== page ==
The Ganassi strategy meant one team, the No. 02 car, getting caught out by No. 01 car topping off the fuel on the penultimate caution period following an unfortunate penalty for Hand, a GT driver who proved he’s got what it takes to win in prototypes. Topping off gave Pruett track position when he needed less fuel on the final stop. “We’re just here to freakin’ win,” said a disappointed Montoya, whose teammates Jamie McMurray, Scott Dixon and Dario Franchitti were also looking for Rolex watches and not Rolex Series points.
Working together was not the theme of this year’s 24-hour when it came to action on the track during the Grand-Am’s marquee event, now a contact sport. Whether the competition was between
teammates or not, whether it was in the Daytona Prototype class or among the GT entries, drivers pushed, shoved, jostled, bumped and banged toward the front. With new smooth, black pavement on the Daytona International Speedway’s high banks, some drivers ran out of talent long before they ran out of grip, particularly at the bus stop chicane.
We pause here for a word or two about the Daytona 500 and the new pavement: look out!
A 24-hour race that averaged one caution per hour ended with a green-white-checkered finish, which is a happenstance in sports car racing and not part of the rulebook.
All those yellows kept four contenders on the lead lap, including an almost trouble-free run by defending champions Action Express and a remarkable performance by newcomer United Autosports. After double-stinting for the entire race, 51-year-old Martin Brundle made a bid on the final re-start to take United Autosports to the podium, only to find himself three car widths off the line in Turn 1.
“I went for broke, because I had nothing to lose” said Brundle, who tried an outside move on Action Express driver Joao Barbosa, who also sailed wide in Turn 1, forcing Brundle even farther afield. The final flourish added a fitting finish to a very intense race. “I didn’t realize how competitive it would be,” said former F1 driver Brundle.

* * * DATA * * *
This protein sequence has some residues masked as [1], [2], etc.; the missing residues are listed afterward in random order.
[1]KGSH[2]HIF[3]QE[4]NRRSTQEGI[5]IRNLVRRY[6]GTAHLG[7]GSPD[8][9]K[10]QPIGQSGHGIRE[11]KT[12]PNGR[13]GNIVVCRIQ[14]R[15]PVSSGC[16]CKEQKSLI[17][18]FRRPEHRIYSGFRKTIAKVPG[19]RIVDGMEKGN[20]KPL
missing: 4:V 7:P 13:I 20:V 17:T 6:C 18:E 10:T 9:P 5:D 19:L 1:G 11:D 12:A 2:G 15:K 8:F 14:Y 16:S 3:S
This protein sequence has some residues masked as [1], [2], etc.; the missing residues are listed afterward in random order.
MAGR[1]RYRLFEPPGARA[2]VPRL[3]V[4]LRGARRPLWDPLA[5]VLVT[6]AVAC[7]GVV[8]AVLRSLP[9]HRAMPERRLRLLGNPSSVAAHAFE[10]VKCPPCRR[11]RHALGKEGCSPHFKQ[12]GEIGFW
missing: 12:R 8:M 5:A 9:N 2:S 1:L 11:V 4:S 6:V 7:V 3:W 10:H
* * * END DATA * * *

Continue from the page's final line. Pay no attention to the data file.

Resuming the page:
According to Ganassi, there’s everything to lose headed into NASCAR Speed Weeks one year after his
newly signed driver McMurray captured NASCAR’s crown jewel. The team owner never takes winning for granted. He even called out racing business partner Felix Sabates, who was laughing and smiling during the final 20 minutes of the 24-hour in the team’s pit compound. “Chip was hollering at me from the other side of the pit box,” said Sabates, who said he was joking around on a subject other than racing.
“The success we’ve had just fires up our competitors to come out and beat us,” said Ganassi. He acknowledges a repeat of last year’s season is unlikely, but as usual he’s taking it one event at a time – except when his teams all race on the same weekend.
Come to think of it, Ganassi also had a Weekend Slam, or “Chiple” last year when Montoya won at Watkins Glen in the Sprint Cup race, Pruett and Rojas won at the Glen in Grand-Am and Franchitti took IndyCar honors at Mid-Ohio.
Never one to gloat (to avoid stoking the fires of competitors), Ganassi’s acceptance speeches after victories are invariably short. “You know what,” he said while standing on the pit road in Daytona following an impressive one-two sweep that makes the coming year look a little like last year. “I just worry about the next race.”
Quote of the Week: “I though Jamie McMurray said it best. He said Juan had an exciting evening. He and Scott (Dixon) and Dario (Franchitti) were all asking for decals if they do this next year. They want to put decals on the back of the car so that other drivers know who’s driving.” – Chip Ganassi, when asked if he was going to make Juan Pablo Montoya help his Grand-Am team build new noses and front splitters after an adventurous 24-hour by the ever-quick Colombian driver
See ya! …At the races.
– Jonathan Ingram can be reached at firstname.lastname@example.orgOne Comment